It is evident that our most material arguments for the demonstration of the truth of Christianity, are drawn from miracles, from prophecies, from the character of its founders, and from the genius of the religion itself. Now, though all these receive great illustration from the epistolary parts of the New Testament, and some of them, especially the second, from the Old; yet it is certain that the great basis and foundation of them all, is what we read in the history of Christ and his Apostles. There we are informed of the miracles which they wrought, of the character they maintained, and of the system of religion which they published to the world; and the application of Old Testament prophecies to Jesus of. Nazareth, is, beyond all controversy, to be justified chiefly from what we find there.

These books do in the most authentic manner, as we have demonstrated elsewhere, show us who Jesus of Nazareth was, and what he professed himself to be. They give us an account of the very high pretensions he made to an immediate mission from God, and to a most intimate relation to him, as His Son, in a peculiar and appropriate sense, not communicable to any other. They give us also, as in this connection it is very fit they should, a very large and circumstantial narration of a variety of miracles which he wrought. Their number appears to be very great; so that a late writer, who had considered them very accurately, reckons up sixty-nine relating to particular persons, besides twenty other instances; in all of which several, and in most of them multitudes-yea, frequently great multitudes, are men tioned, not merely as the spectators, but as the objects of his miraculous power; which must, on the most moderate computation, arise to many hundreds ;-not to mention those yet more numerous miracles which were performed by his Apostles in his name, wherever they came, especially after the descent of the Holy Ghost upon them; or the variety of supernatural gifts and powers with which they were endowed; and which, in many thousands of instances, they communicated to others.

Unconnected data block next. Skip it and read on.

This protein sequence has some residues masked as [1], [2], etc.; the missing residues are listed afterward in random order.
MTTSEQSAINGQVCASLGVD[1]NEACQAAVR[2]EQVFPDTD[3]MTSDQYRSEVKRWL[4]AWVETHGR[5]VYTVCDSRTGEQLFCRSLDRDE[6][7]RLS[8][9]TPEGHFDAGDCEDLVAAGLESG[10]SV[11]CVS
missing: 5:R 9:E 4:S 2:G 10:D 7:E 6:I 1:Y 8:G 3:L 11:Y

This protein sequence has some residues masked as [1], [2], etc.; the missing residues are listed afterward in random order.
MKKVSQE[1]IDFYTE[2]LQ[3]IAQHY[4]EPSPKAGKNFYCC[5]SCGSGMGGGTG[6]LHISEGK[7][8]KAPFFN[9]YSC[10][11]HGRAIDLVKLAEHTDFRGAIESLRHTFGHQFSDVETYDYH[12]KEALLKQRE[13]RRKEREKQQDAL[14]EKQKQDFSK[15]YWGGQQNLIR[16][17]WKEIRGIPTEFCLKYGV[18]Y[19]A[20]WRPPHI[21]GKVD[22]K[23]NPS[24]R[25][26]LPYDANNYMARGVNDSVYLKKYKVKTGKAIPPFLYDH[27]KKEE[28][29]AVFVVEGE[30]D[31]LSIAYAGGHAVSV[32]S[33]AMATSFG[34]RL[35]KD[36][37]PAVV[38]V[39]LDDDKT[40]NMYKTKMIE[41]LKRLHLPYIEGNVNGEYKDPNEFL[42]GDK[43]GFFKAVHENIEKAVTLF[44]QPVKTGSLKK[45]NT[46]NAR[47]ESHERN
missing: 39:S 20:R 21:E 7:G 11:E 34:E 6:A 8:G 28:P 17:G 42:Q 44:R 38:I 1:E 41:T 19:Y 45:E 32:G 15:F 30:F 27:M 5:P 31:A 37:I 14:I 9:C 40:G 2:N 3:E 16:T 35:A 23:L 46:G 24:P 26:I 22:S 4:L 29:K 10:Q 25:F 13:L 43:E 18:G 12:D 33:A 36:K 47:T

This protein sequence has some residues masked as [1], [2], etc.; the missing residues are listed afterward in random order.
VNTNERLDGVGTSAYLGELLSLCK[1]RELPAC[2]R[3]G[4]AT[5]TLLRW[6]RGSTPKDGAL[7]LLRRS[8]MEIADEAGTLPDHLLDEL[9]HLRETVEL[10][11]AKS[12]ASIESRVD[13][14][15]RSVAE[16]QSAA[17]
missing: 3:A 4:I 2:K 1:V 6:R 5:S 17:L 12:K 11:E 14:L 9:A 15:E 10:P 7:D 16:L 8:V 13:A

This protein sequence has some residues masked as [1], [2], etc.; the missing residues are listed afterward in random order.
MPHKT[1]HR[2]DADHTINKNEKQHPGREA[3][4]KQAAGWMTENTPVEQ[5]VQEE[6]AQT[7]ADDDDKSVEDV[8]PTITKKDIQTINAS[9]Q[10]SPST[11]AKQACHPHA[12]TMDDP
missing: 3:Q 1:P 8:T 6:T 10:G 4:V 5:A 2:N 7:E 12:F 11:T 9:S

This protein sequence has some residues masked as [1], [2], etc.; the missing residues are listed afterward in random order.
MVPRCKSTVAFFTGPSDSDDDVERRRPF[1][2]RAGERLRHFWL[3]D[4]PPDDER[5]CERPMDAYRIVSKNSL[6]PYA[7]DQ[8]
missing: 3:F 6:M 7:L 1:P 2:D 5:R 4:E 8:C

It is further to be recollected here, that these miracles were not of such a kind as to leave any room for a doubt, whether they lay within the natural efficacy of second causes or not; since the most hopeless and inveterate diseases gave way, not merely to some trivial application of means, whether internal or external, but to a touch or a word; and HH 2

death itself obeyed the voice of Jesus, and of his servants, speaking by his authority.